One of the largest museums in the United States is undergoing a major revitalization that will produce three new standout buildings. The Museum of Fine Arts, Houston (MFAH) provides a home for approximately 64,000 pieces of art while hosting numerous programs and community workshops. The Audrey Jones Beck Building and the Caroline Wiess Law Building are currently the main galleries where the collections and exhibitions are presented to the public. The campus redevelopment, spanning 14 acres of land in the heart of Houston's Museum District, will be named after billionaire Fayez S. Sarofim and his wife Susan, who contributed $70 million towards the $450 million cost of the project.
New York-based Steven Holl Architects was tapped to design the master plan for the site and two striking new buildings, including an L-shaped structure to house the Glassell School of Art. Replacing the existing building where students have worked since 1979, the 80,000-square-foot development is currently under construction and is expected to be partially clad in sandblasted precast concrete panels arranged at irregular angles. The remaining exterior envelope will be wrapped in glazing to allow a steady supply of sunlight to enter each studio space. For the first time, about 7,000 Junior School and Studio School students, plus Core Program residents, will all be served under one roof. In addition to a street-level cafe, a sloping roof garden climbs from an outdoor amphitheatre to offer views of the campus. The abutting Brown Foundation, Inc. Plaza is expected to act as a stage for outdoor performances and programs.
San Antonio's Lake | Flato Architects has designed the The Sarah Campbell Blaffer Foundation Center for Conservation, which is scheduled to be completed in 2017. Positioned on the eastern perimeter of the MFAH campus, a glass structure will be erected atop an existing parking garage, turning a utilitarian building into a work of art. Accommodating conservation labs and studios, the glass-fronted facade encourages interactivity between passersby and users of the space. Again, a cafe on the ground floor will deliver light meals and drinks.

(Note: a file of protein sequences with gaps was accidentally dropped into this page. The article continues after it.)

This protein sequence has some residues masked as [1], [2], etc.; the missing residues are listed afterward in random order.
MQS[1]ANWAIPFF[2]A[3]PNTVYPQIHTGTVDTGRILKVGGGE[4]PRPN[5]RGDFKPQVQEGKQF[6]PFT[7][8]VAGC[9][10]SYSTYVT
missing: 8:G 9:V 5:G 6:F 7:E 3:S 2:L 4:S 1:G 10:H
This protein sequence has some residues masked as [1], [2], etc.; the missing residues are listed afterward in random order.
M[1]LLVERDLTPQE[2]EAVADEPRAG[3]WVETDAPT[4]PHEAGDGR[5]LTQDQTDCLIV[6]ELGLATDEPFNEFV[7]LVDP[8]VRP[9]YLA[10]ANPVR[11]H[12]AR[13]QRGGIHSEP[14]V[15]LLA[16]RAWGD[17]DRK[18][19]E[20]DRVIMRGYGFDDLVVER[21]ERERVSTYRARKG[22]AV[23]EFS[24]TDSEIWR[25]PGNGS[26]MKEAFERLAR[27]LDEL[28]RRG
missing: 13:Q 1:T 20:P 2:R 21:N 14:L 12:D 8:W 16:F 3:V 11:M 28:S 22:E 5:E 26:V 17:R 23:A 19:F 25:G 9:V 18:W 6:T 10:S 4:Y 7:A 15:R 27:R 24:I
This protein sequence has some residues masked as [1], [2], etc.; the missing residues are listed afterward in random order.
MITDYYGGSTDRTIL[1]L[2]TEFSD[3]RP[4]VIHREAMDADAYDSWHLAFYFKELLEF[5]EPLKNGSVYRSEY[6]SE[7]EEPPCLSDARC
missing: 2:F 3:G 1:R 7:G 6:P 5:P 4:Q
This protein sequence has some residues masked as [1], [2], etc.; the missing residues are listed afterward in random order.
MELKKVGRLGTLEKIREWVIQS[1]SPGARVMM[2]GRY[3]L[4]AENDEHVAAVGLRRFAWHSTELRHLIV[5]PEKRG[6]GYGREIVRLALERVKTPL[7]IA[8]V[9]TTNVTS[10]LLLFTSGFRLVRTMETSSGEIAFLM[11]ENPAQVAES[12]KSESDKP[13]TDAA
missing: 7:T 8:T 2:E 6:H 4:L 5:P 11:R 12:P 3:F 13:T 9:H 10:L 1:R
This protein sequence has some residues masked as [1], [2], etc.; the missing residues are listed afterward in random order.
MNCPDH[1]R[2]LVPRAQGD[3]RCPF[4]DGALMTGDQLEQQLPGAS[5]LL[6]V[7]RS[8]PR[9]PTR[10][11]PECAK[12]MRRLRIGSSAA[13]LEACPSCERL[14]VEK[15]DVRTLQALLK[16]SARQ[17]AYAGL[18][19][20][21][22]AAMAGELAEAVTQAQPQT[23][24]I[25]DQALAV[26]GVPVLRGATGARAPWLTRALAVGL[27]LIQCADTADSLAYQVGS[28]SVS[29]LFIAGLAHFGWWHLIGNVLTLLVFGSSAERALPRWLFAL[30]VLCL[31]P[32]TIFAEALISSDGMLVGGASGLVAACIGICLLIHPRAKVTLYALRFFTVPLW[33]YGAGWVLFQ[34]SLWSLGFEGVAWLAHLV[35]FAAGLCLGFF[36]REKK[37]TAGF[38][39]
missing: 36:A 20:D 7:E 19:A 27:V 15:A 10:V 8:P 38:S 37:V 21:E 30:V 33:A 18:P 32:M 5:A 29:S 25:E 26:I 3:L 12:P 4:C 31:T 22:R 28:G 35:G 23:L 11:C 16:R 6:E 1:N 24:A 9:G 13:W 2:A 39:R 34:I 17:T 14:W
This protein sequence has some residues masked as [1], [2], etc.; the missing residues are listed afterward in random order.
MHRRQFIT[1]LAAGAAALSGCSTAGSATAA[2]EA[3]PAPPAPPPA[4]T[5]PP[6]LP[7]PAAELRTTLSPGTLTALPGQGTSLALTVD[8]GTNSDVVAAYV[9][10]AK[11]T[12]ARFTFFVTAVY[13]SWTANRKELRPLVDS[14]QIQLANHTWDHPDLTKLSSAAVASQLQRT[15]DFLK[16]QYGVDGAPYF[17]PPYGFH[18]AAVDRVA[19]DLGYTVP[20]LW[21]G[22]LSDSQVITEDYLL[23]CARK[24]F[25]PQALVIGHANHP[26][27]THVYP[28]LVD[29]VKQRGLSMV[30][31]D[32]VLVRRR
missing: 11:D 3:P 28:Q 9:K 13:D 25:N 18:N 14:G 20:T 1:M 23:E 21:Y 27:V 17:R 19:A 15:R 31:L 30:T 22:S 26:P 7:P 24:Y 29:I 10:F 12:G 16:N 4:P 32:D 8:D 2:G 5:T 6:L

The Nancy and Rich Kinder Building is the second of the Steven Holl-designed buildings on the refreshed campus and will become a fixture for art from the 20th and 21st centuries. Its translucent aesthetic and luminous canopy have been designed to contrast with the Ludwig Mies van der Rohe-designed Caroline Wiess Law Building and the stone exterior of the Audrey Jones Beck Building. Seven openings in the facade permit the inclusion of vertical gardens that meet calming reflecting pools on the ground. The three-level atrium space and an interior of curved staircases mimic the puffy clouds of Texas' big skies. Galleries lay claim to 54,000 square feet, while the 202-seat Lynn and Oscar Wyatt Theater offers a dedicated venue for presentations and performances. Several meeting rooms, a restaurant, and yes, another cafe, are due for a 2019 opening.
The landscaping plan puts emphasis on unifying the horizontal campus expansion with its surroundings, ensuring all parking is underground, and improving pedestrian circulation throughout the site. The new buildings work in harmony with the existing context, recognizing both their architectural contributions and their spatial shortcomings. When the campus is complete in 2019, users will be greeted with rejuvenated facilities that have been designed at a comforting human scale.
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